The 2021 Chevrolet Trailblazer comes with decent safety features and the latest convenience features, such as wireless Apple CarPlay and Android Auto compatibility. But upgrades such as a larger 8.0-inch touchscreen, synthetic leather seats, heated front seats, and adaptive cruise control aren’t made available until the mid-grade LT trim, which at about $25,000 starts to erode the value proposition.
Still, it earns a 6 for an easy-to-use infotainment system.
Offered in base L, LS, LT, a sportier RS trim, and off-road pretending Activ trim, the 2021 Chevy Trailblazer comes in several styles without cracking the $28,000 mark.
The base L model is basic, but starts under $20,000. It comes in front-wheel drive only with the smaller 1.2-liter turbo-3 with a CVT. In addition to the standard features listed in the “Safety” section above, it comes with a 7.0-inch touchscreen with large icons, wireless Apple CarPlay and Android Auto compatibility, wi-fi hotspot, cloth front bucket seats, two USB ports, and power features.
If all-wheel drive is needed, we’d skip the LS trim for the LT for $26,695 with the uprated engine and 9-speed automatic. Riding on taller 17-inch black wheels, it adds keyless entry and ignition, heated front seats, tinted rear windows, heated side mirrors, and a 10-way power-adjustable driver’s seat.
If front-wheel drive does the job just fine, then the top Activ or RS trims hit the sweet spot at $26,495. The Activ trim wears a more rugged look on its two-tone body, with sport terrain tires wrapped around 17-inch wheels, a skid plate, and what Chevy calls off-road suspension tuning.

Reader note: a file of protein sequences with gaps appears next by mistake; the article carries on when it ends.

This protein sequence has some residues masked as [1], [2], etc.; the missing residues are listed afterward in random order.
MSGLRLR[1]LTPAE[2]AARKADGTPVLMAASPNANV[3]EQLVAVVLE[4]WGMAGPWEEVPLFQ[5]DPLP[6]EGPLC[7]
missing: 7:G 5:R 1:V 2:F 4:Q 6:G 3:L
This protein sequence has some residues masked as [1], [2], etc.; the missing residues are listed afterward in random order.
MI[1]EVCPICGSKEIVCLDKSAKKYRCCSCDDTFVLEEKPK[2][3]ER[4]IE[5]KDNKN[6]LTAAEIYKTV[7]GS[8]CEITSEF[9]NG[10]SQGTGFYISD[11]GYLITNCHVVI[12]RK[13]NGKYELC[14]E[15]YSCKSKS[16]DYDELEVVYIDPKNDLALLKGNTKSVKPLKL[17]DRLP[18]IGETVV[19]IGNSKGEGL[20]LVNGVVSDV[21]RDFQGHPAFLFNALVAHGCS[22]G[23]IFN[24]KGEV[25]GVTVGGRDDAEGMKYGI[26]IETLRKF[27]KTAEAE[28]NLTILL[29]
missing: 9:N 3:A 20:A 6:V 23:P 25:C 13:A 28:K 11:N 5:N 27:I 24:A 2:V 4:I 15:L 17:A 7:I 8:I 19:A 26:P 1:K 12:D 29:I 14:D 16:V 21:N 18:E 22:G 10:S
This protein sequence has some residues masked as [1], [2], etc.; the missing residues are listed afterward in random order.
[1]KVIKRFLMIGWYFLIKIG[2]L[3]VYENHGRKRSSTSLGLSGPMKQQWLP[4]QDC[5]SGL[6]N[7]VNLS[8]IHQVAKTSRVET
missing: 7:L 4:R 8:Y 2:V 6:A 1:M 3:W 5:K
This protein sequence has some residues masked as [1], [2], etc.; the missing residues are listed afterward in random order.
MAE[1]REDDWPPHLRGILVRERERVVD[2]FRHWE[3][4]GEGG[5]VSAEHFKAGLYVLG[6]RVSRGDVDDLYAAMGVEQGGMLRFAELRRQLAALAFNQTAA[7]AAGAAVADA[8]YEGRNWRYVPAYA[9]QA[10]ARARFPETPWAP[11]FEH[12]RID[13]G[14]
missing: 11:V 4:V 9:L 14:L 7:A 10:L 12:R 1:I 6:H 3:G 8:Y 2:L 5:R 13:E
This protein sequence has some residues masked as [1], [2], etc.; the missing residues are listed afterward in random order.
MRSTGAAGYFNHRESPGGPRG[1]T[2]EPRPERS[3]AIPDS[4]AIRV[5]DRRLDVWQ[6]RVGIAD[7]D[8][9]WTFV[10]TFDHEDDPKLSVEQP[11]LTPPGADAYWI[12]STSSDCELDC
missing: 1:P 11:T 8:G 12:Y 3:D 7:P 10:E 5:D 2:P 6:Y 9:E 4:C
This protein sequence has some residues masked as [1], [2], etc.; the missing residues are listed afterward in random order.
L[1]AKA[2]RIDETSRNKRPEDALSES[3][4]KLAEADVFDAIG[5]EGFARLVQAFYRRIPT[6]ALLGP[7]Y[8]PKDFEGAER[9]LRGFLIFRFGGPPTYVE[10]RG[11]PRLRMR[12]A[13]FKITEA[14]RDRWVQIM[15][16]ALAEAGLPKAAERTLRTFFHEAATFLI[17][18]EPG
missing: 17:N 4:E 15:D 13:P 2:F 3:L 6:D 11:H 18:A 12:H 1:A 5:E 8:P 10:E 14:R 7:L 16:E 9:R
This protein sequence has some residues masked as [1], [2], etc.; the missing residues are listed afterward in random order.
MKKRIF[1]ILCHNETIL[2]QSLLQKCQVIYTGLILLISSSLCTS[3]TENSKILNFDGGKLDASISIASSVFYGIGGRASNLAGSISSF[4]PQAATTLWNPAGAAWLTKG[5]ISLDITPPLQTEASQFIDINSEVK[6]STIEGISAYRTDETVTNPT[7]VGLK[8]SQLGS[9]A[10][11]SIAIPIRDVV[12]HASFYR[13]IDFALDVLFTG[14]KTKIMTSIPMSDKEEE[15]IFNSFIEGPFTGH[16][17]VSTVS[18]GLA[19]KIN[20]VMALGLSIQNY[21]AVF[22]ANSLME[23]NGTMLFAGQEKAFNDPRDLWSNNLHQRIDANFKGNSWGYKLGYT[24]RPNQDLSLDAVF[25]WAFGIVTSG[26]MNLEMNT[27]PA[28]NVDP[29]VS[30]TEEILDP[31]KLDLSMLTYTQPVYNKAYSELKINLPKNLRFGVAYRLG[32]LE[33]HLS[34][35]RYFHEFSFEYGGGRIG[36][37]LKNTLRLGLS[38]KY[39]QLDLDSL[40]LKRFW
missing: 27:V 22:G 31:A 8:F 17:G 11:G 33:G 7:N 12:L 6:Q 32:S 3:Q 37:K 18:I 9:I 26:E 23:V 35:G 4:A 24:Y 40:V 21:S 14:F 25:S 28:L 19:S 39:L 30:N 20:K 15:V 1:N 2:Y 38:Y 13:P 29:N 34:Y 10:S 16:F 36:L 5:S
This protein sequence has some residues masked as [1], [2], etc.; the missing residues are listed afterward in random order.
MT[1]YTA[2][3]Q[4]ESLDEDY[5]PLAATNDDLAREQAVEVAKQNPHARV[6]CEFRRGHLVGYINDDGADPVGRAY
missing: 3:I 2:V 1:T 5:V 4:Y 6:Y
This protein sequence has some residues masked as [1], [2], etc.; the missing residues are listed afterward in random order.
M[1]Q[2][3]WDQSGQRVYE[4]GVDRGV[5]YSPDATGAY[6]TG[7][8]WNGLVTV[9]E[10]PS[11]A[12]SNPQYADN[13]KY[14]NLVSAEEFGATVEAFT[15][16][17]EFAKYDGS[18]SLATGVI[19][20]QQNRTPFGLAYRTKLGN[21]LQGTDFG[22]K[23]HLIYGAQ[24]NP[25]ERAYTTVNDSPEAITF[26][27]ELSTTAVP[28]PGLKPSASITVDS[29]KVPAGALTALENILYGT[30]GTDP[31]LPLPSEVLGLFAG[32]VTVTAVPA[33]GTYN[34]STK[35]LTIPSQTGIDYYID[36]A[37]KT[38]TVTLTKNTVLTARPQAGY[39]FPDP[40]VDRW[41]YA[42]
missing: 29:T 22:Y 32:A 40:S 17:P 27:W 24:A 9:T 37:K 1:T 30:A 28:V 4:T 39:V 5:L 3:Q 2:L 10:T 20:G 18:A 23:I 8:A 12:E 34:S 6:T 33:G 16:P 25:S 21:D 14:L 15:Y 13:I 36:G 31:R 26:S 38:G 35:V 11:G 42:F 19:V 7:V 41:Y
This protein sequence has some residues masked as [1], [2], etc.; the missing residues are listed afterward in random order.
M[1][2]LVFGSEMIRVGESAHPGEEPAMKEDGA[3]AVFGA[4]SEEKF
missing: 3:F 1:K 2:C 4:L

The sporty RS appeals to us for the same price. Looking like a baby Chevy Blazer, it sports 18-inch black wheels, leather-wrapped flat-bottom steering wheel, leather shift knob, a rear center armrest, LED taillamps, and synthetic leather-trimmed seats. Features such as adaptive cruise control and the larger touchscreen are optional extras.
All 2021 Trailblazers come with a 3-year/36,000-mile warranty, and the first scheduled maintenance item is complementary.
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Performance is why you’re here and if it’s not, it should be.
The 2021 Challenger mostly sings the same tune as years before and its key is a low-octave V-8 rumble. It’s an 8 for performance based on the most popular engine configuration, which is a 5.7-liter V-8. If it were rated on what’s possible, the Challenger could be an 11.
The Challenger starts with a standard V-6 on SXT and GT models that makes 303 hp. It’s paired to an 8-speed automatic transmission with rear- or all-wheel drive. It’s enough power to send the coupe just about anywhere, but not enough to keep us from looking at what’s next.
That would be a 5.7-liter V-8 that makes 375 hp and 410 lb-ft of torque shipped to the rear wheels through a 6-speed manual or 8-speed automatic in R/T models. It lights up its rear tires and snaps off runs from 0 to 60 mph in about five seconds. Neat.
The R/T Scat Pack subs in a more powerful 6.4-liter V-8 (392 cubic inches, if you’re wondering what the badges mean) that makes 485 hp and 476 lb-ft, paired to a 6-speed manual or 8-speed automatic. It drubs 0-60 mph sprints in about four seconds and is ready for the dragstrip straight out of the box. (The 1320 version, which is available again for 2021, is even more ready with adaptive dampers, drag radials, TransBrake, and other goodies.)